According to Ian MacDonald, except where noted:[8]

Live performancesEdit

To date, Starr has closed every concert performed by each version of his All-Starr Band with this song. After he is done singing, Starr tells the audience "Peace and love...peace and love is the only way...and good night", then walks off the stage. Since 2008, the band segued right into "Give Peace a Chance", during which Starr comes back onstage, then walks off again.

Starr performed the song with George Harrison, Eric Clapton, Bruce Springsteen, George Michael, Phil Collins, Elton John, and many others at the 1987 Prince's Trust Concert at Wembley Arena, London.[10]

McCartney and Starr performed this song for the first time together at the David Lynch Foundation Benefit Concert in the Radio City Music Hall, New York on 4 April 2009. McCartney and Starr also performed the song together on "The Night That Changed America: A Grammy Salute to The Beatles", a commemorative show on 27 January 2014, that marked 50 years since the band's first appearance on The Ed Sullivan Show,[11] then again in 2015 at Ringo Starr's induction in the Rock'n Roll Hall of Fame.[12]

Cover versionsEdit

There have been at least 50 cover versions of the song[13] and it has achieved the number one position on the British singles charts three times: by Joe Cocker in 1968,[14] Wet Wet Wet in 1988,[15] and by Sam & Mark in 2004.[16]

In March 2017, Broadway and Hollywood artists including Liz Callaway, FORTE, Annie Golden, Telly Leung and Chris Mann performed a gospel-flavored version of the song for a single and video to benefit Americans for the Arts.[17]

On October 13, 2019, 800 people organized by the Canadian group "Choir!Choir!Choir!" sang With a Little Help from My Friends and other Beatles' songs on the border near Tijuana as a protest against U.S. immigration policy.[18]

Joe Cocker versionEdit

"With a Little Help from My Friends"
One of Side-A labels of the UK vinyl single
Single by Joe Cocker
from the album With a Little Help from My Friends
B-side"Something's Coming On"
ReleasedOctober 1968 (1968-10) (UK)
Format7-inch record
Producer(s)Denny Cordell
Joe Cocker UK singles chronology
"With a Little Help from My Friends"
"Delta Lady"
Joe Cocker US singles chronology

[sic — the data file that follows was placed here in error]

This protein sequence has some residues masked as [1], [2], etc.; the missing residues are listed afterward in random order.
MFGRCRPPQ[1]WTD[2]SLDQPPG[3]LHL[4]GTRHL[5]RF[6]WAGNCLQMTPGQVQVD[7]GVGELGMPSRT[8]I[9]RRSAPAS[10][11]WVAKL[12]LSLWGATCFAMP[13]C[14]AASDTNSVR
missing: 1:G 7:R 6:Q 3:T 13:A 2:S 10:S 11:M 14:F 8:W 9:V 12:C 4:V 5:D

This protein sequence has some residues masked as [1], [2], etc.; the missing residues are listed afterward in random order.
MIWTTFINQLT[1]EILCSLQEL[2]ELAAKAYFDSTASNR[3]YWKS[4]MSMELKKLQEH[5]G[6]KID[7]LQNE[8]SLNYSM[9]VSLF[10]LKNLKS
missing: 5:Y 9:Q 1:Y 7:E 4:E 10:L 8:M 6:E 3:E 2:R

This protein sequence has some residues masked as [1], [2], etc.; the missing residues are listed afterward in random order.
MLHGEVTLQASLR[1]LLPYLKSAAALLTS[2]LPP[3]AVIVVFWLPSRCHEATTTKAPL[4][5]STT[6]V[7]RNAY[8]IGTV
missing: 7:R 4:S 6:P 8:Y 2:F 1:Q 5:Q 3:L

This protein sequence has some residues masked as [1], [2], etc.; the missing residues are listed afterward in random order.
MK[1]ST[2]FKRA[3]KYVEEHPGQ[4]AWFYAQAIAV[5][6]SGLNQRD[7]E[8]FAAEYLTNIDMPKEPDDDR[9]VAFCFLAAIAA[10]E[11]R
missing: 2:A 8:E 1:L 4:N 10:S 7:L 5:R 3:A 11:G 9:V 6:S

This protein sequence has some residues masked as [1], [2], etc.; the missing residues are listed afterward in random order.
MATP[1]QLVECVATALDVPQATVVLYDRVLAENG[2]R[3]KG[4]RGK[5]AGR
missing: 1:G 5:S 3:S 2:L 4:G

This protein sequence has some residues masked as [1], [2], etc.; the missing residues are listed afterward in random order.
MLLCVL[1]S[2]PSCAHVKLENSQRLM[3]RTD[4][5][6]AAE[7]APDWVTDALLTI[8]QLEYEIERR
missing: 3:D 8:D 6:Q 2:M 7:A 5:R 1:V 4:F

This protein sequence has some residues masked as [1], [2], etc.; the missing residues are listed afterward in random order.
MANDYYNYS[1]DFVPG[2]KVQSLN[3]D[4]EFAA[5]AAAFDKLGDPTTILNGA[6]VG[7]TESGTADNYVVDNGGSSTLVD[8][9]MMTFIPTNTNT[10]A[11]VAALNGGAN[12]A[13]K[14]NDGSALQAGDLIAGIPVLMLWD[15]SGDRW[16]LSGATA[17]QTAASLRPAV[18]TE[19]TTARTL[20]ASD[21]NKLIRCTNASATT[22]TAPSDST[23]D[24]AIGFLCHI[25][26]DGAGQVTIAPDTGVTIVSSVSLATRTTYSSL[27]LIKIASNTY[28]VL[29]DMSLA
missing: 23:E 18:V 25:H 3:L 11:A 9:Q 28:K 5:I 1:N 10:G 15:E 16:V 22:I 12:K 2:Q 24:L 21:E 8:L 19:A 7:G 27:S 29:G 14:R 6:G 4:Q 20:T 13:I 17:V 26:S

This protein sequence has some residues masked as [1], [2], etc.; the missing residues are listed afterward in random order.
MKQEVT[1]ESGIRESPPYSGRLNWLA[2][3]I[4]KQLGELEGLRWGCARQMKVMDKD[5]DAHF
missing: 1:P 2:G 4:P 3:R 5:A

"With a Little Help from My Friends"
"Feeling Alright"
Audio sample

English singer Joe Cocker's version of "With a Little Help from My Friends" was a radical re-arrangement of the original, in a slower, 6
meter, using different chords in the middle eight, and a lengthy instrumental introduction (featuring drums by Procol Harum's B.J. Wilson, guitar lines from Jimmy Page, and organ by Tommy Eyre). After recording the song, Cocker and record producer Denny Cordell brought it to Paul McCartney, who later said of the recording, "it was just mind blowing, totally turned the song into a soul anthem and I was forever grateful for him for doing that."[19]

Cocker's version of the song reached number one on the UK Singles Chart on the week of 6–12 November 1968.[20] The version also peaked number 68 on the Billboard Hot 100 (United States) on the week of 14 December,[21] number two on the Dutch Top 40 (Netherlands) on the week of 9 November,[22] and number one on Swiss Hitparade's top 100 singles chart on the week of 3 December.[23] In Belgium's Ultratop 50 singles charts, it also peaked number one on the Wallonia chart on the weeks of 14[24] and 21 December[25] and number eight on the Flanders chart on the week of 7 December.[26]

Cocker performed the song at Woodstock in 1969[27] and that performance was included in the documentary film, Woodstock. This version gained even more fame when it was used as the opening theme song for the television series The Wonder Years.[28] Cocker's cover was ranked number two in UpVenue's top 10 best music covers of all time in 2009.[29] In 2014, a BBC poll saw it voted the seventh best cover version ever.[30] The version heard in the film Across the Universe segues from the original to Cocker's arrangement at the end of the song.[citation needed] In 2001, Cocker's version of the song was inducted into the Grammy Hall of Fame.[31]